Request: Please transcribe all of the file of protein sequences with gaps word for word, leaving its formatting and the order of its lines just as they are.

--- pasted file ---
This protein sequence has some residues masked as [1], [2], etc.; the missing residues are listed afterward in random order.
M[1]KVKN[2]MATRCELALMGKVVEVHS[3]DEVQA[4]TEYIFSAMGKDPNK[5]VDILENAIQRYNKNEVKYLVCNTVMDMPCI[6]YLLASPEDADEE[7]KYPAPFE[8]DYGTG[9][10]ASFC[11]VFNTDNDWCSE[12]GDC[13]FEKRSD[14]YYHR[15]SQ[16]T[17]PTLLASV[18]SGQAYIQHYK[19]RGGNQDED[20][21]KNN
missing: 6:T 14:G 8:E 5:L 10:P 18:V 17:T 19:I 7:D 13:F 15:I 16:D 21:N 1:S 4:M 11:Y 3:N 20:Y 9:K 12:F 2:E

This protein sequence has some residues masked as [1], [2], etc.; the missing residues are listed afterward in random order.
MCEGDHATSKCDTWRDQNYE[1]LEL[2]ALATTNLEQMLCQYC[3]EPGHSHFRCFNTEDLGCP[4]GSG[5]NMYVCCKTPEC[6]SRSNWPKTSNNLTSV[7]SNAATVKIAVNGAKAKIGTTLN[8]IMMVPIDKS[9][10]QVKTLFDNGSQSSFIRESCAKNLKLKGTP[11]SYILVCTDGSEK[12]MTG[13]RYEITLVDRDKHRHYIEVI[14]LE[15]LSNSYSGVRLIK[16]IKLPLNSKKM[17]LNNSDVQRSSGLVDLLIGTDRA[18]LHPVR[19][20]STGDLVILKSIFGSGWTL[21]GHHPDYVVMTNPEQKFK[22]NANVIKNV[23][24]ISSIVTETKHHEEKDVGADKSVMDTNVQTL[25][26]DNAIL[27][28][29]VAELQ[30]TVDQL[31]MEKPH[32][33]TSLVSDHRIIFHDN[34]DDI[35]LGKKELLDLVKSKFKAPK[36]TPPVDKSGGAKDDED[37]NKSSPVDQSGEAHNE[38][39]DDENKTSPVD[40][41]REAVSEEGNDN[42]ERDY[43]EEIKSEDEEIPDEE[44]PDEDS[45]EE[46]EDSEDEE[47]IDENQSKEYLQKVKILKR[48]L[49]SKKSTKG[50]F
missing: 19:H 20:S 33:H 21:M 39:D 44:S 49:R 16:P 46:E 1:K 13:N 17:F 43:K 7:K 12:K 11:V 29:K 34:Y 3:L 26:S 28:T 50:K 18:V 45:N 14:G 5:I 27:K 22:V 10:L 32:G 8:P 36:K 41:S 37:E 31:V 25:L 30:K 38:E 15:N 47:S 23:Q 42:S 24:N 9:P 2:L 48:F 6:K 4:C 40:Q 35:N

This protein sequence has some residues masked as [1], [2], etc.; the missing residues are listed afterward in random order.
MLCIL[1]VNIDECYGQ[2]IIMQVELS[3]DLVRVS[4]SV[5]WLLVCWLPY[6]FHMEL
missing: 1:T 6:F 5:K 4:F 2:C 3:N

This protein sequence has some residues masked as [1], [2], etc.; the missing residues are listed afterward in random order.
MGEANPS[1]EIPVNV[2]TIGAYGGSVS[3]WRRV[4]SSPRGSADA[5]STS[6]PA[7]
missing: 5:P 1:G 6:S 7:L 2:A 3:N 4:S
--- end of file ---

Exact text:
This protein sequence has some residues masked as [1], [2], etc.; the missing residues are listed afterward in random order.
M[1]KVKN[2]MATRCELALMGKVVEVHS[3]DEVQA[4]TEYIFSAMGKDPNK[5]VDILENAIQRYNKNEVKYLVCNTVMDMPCI[6]YLLASPEDADEE[7]KYPAPFE[8]DYGTG[9][10]ASFC[11]VFNTDNDWCSE[12]GDC[13]FEKRSD[14]YYHR[15]SQ[16]T[17]PTLLASV[18]SGQAYIQHYK[19]RGGNQDED[20][21]KNN
missing: 6:T 14:G 8:E 5:L 10:P 18:V 17:T 19:I 7:D 13:F 15:I 16:D 21:N 1:S 4:M 11:Y 3:N 20:Y 9:K 12:F 2:E

This protein sequence has some residues masked as [1], [2], etc.; the missing residues are listed afterward in random order.
MCEGDHATSKCDTWRDQNYE[1]LEL[2]ALATTNLEQMLCQYC[3]EPGHSHFRCFNTEDLGCP[4]GSG[5]NMYVCCKTPEC[6]SRSNWPKTSNNLTSV[7]SNAATVKIAVNGAKAKIGTTLN[8]IMMVPIDKS[9][10]QVKTLFDNGSQSSFIRESCAKNLKLKGTP[11]SYILVCTDGSEK[12]MTG[13]RYEITLVDRDKHRHYIEVI[14]LE[15]LSNSYSGVRLIK[16]IKLPLNSKKM[17]LNNSDVQRSSGLVDLLIGTDRA[18]LHPVR[19][20]STGDLVILKSIFGSGWTL[21]GHHPDYVVMTNPEQKFK[22]NANVIKNV[23][24]ISSIVTETKHHEEKDVGADKSVMDTNVQTL[25][26]DNAIL[27][28][29]VAELQ[30]TVDQL[31]MEKPH[32][33]TSLVSDHRIIFHDN[34]DDI[35]LGKKELLDLVKSKFKAPK[36]TPPVDKSGGAKDDED[37]NKSSPVDQSGEAHNE[38][39]DDENKTSPVD[40][41]REAVSEEGNDN[42]ERDY[43]EEIKSEDEEIPDEE[44]PDEDS[45]EE[46]EDSEDEE[47]IDENQSKEYLQKVKILKR[48]L[49]SKKSTKG[50]F
missing: 19:H 20:S 33:H 21:M 39:D 44:S 49:R 16:P 46:E 1:K 13:N 17:F 43:K 7:K 12:K 11:V 29:K 34:Y 3:L 26:S 28:T 50:K 18:V 45:N 14:G 5:I 27:K 22:V 10:L 32:G 8:P 36:K 41:S 37:E 31:V 25:L 30:K 38:E 15:N 47:S 23:Q 42:S 24:N 9:P 2:L 48:F 6:K 4:C 40:Q 35:N

This protein sequence has some residues masked as [1], [2], etc.; the missing residues are listed afterward in random order.
MLCIL[1]VNIDECYGQ[2]IIMQVELS[3]DLVRVS[4]SV[5]WLLVCWLPY[6]FHMEL
missing: 1:T 6:F 5:K 4:F 2:C 3:N

This protein sequence has some residues masked as [1], [2], etc.; the missing residues are listed afterward in random order.
MGEANPS[1]EIPVNV[2]TIGAYGGSVS[3]WRRV[4]SSPRGSADA[5]STS[6]PA[7]
missing: 5:P 1:G 6:S 7:L 2:A 3:N 4:S